Let's consider the function we used to fit the population data in Lab 2.1: f(x) = a*(x-b)^2 . Suppose that instead of trying to use this function to fit population data (which inherently has an exponential shape), we tried to fit sinusoidal data.
Q5: Do you think that the fit function did the best job it could fitting the data to the quadratic function that was requested? What are the confidence intervals on the parameters a and b? Does the fit do a good job of accounting for the variance in the data? What is rsquared? Should you use this function for fitting this data?
Solution to this situation: pick a good function and verify it is a good choice on a lot of your example data.
Situation 1b: the function doesn't describe the data very well
There is another way in which the the function might not describe the data well. Suppose, we are trying to sample a relatively unresponsive nerve in someone's arm, and we obtain the data in morearmdata.txt below.
Q6: Did you still get a value? Did it fit anything? Would you report that the nerve preferred position c and had a width parameter of d? Does that seem like the right thing to do?
Solution to this situation: Consider some sort of statistical test to reject noisy cells from being fit in the first place; an easy test is that the maximum value might need to be at least 5 standard deviation values above the noise.
Is it 5 standard deviations above the noise?
Situation 2: the function might describe the data in principle, but you didn't sample enough data points to allow a good fit
Suppose we had sampled the nerve that provided the data for armdata at low resolution, so that we only sampled every 2mm:
What happens if we perform the fit? (You can cut and paste here, this is a lot of the same concepts):
Q7: Compare the confidence intervals for parameter c and d for nerve3 and nerve5. Did the lower resolution fit have the right answer?
Number of parameters and model selection
One big question that one often wants to answer is the following: I have 2 functions that fit the data well. Which should I use? Can I make a statistical argument that one is better than the other?
Let's look at a specific example. Let's quickly re-do the fit of the census data from last time:
Q8: How does the rsquared of the third order polynominal fit compare to the second order polynomial?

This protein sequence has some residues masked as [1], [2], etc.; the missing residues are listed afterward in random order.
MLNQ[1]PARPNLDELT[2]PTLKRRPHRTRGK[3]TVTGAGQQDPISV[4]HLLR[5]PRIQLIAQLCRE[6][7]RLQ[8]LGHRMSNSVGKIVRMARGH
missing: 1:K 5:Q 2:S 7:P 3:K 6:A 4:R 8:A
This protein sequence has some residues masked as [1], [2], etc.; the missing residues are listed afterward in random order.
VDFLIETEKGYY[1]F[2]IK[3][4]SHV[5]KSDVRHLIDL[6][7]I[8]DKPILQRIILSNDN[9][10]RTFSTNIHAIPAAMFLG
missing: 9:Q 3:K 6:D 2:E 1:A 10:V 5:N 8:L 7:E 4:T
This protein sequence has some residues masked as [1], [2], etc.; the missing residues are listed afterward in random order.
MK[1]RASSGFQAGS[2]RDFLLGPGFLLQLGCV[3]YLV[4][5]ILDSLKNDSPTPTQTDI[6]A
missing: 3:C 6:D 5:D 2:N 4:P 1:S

In general, more parameters means a better fit. If we want to compare 2 fits that have the same number of parameters, we can just compare the squared errors (again, assuming both fits are not garbage by the criteria above).
So, suppose we have 2 fits that DON'T have the same number of parameters? How do we say which one is "better", discounting the extra number of free parameters?
In general, this is a pretty difficult question. There are a variety of approaches (see MacKay, "Information-based objective functions for active data selection", Neural Computation, 4:589-603).
One of the simplest is the "Nested F-test", which compares 2 "nested fits". The 2 fits above are considered "nested", because the 2nd is just an elaboration of the first with more parameters; we could get exactly the first fit if we set c and d equal to 0 above.
The formula for the Nested F test is the following: compute the value F, and then we'll examine whether the value of F is what we expect for the "same" fit quality, or if the reduced error of the second model is more than we expect for adding 2 additional parameters.
To do this, we need to examine the change in error but also the change in a quantity known as "degrees of freedom". Degrees of freedom, loosely speaking, is the number of data points we have minus the number of parameters; it's the the number of dimensions that remain "free" to vary after the parameters are specified.
We can obtain a P value for the nested F test by evaluating the cumulative density function for F, which is provided by the Matlab function fcdf (see help fcdf):
Q9: Is the 4 parameter fit significantly better than the 2 parameter fit?
There is a nice description of the nested F-test here.
Model selection is one of the more difficult tasks in fitting. It requires a lot of care, probably 3 times the care of fitting a single function! In the nested approach, if either of the fits "fails" due to the reasons we discussed above (getting stuck in local error minima, not enough points, the fit doesn't describe the data at all), then the output of this "Nested F test" is bogus. But it is useful when you need it and have spent the time establishing that your fits are of high quality.
Number of parameters and overfitting
In labs 1.5-1.6, we saw that we can never know the "true" distribution of our data, but we can learn some of its parameters by sampling. The process of sampling means that our data will deviate from the true distribution slightly, but we can infer certain properties of our distribution (like the mean, the amount of correlation between 2 variables, etc).
When we are fitting, we want to be careful to avoid loading up on parameters so that the fit runs through all of our data points, because this probably means we are fitting the particulars of the sample, rather than features of the "true" distribution. For example, consider the following fit (from Wikipedia::Overfitting):
The line approximately fits the data; some ambitious person has gone in and fit the data using a higher order polynomial (y = a + b*x + c*x^2 + d * x^3 + ... ). Notice, the higher order polynomial fit, which has many parameters, goes through every single data point and has 0 apparent error! It must be better, right? Well, what this person has probably done is to fit the sample, but has actually done a worse job of fitting the "true" distribution that we don't know. If we were to perform sampling a second time, the second fit would probably be much worse than the simple linear fit. So when it comes to number of parameters, remember, the fewer the better, generally speaking.
The tutorial is already pretty long, so we won't work any examples for overfitting. If you're interested, you can check out this video blog on the topic. It is short and has some pretty nice slides.
Matlab functions and operators
Labs are copyright 2011-2012, Stephen D. Van Hooser, all rights reserved.